CO2 vs ethanol of cannabis and hemp extraction, Who is best

What Is Solvent Extraction?

Solvent extraction is a method where chemical compounds are isolated based on their solubilities. This process requires using a particular solvent in the form of fluid to separate and dissolve another substance.

Solvent extraction is used in many different industries from food to vegetable oils, perfume to manufacturing, mining to processing of minerals, pharmaceuticals, and cosmetics. The main purpose of solvent extraction is to isolate hazardous materials from the sediments and sludge or separate the useful components from debris.

Professional extractors use many different solvents to concentrate the essential oil. Ethanol, butane, and propane are the most common solvents used by extractors. Yet, not all solvents and extraction methods are created equal. Some, like ethanol and CO2, are safer for consumers and processors alike. However, even these two processes can produce dramatically different products.

What is Ethanol Extraction?

“Ethanol/alcohol extraction is best for high throughput because it generally has the lowest electrical costs per pound, and almost always a lower labor cost per pound of biomass processed. It is likely the cheapest equipment to scale, especially when safety concerns are taken into consideration.”

Compared to other extraction methodologies such as hydrocarbon extraction, ethanol extraction can help an extractor pull a broader range of compounds from the plant, and can provide operators with higher throughput, ethanol has been used as a solvent in pharmaceutical and food processing industries. Ethanol extraction equipment requires a lower upfront investment compared to other processes without sacrificing high extraction efficiency.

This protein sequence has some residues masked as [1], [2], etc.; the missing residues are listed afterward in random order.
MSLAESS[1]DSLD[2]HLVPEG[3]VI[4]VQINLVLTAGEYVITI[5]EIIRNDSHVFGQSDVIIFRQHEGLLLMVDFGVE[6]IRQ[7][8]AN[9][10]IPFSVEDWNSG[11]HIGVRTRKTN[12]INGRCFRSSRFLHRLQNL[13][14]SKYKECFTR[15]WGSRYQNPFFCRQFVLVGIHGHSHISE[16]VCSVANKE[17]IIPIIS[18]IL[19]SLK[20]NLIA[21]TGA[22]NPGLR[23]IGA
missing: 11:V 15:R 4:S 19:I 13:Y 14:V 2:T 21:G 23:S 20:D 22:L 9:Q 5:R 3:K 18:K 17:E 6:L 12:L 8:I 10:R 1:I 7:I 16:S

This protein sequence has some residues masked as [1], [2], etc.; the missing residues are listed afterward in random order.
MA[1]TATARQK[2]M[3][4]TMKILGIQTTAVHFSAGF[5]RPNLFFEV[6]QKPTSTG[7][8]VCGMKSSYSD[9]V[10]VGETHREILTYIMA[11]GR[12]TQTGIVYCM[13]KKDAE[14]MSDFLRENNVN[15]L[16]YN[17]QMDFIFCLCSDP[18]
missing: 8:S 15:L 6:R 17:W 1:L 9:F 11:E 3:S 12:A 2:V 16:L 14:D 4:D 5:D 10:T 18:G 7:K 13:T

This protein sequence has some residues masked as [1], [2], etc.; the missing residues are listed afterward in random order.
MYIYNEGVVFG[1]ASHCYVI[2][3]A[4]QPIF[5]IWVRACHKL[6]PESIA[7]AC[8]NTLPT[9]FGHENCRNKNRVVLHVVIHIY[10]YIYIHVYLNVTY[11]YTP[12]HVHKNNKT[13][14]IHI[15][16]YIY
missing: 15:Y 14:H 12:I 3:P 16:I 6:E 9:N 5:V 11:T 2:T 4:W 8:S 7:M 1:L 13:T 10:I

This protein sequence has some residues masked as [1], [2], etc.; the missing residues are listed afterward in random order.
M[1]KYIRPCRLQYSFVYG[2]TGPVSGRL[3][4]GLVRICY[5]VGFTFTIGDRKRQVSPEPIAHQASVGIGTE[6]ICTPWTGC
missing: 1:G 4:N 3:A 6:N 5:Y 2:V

As such, cost and extract profile are some of the major factors to bear in mind when considering different types of ethanol extraction.
Note that other alcohols may be used in cannabis extraction as an alternative to ethanol. For example, isopropanol is particularly popular among producers.

Ethanol is, simply put, alcohol. In ethanol extraction, alcohol is used as a solvent. Unlike other solvents, like butane, ethanol is considered a safe and clean solvent that poses little risk of toxicity. Apart from solventless extractions, ethanol is considered one of the safest solvents to use in consumer goods.

As a solvent, ethanol is highly efficient. Alcohols are polar in nature, allowing ethanol to form bonds with both water-soluble and fat-soluble plant compounds alike.

Ethanol is also often mixed with other solvents to produce extracts with specific properties. For example, the alcohol is frequently used at the end of a BHO or CO2 cycle to “winterize” the product by pulling out unwanted waxes. The end product will often be more translucent, with a light amber coloration.

advantages of Ethanol Extraction

  • Compared to other extraction methods, ethanol extraction provides the quickest run times on the market.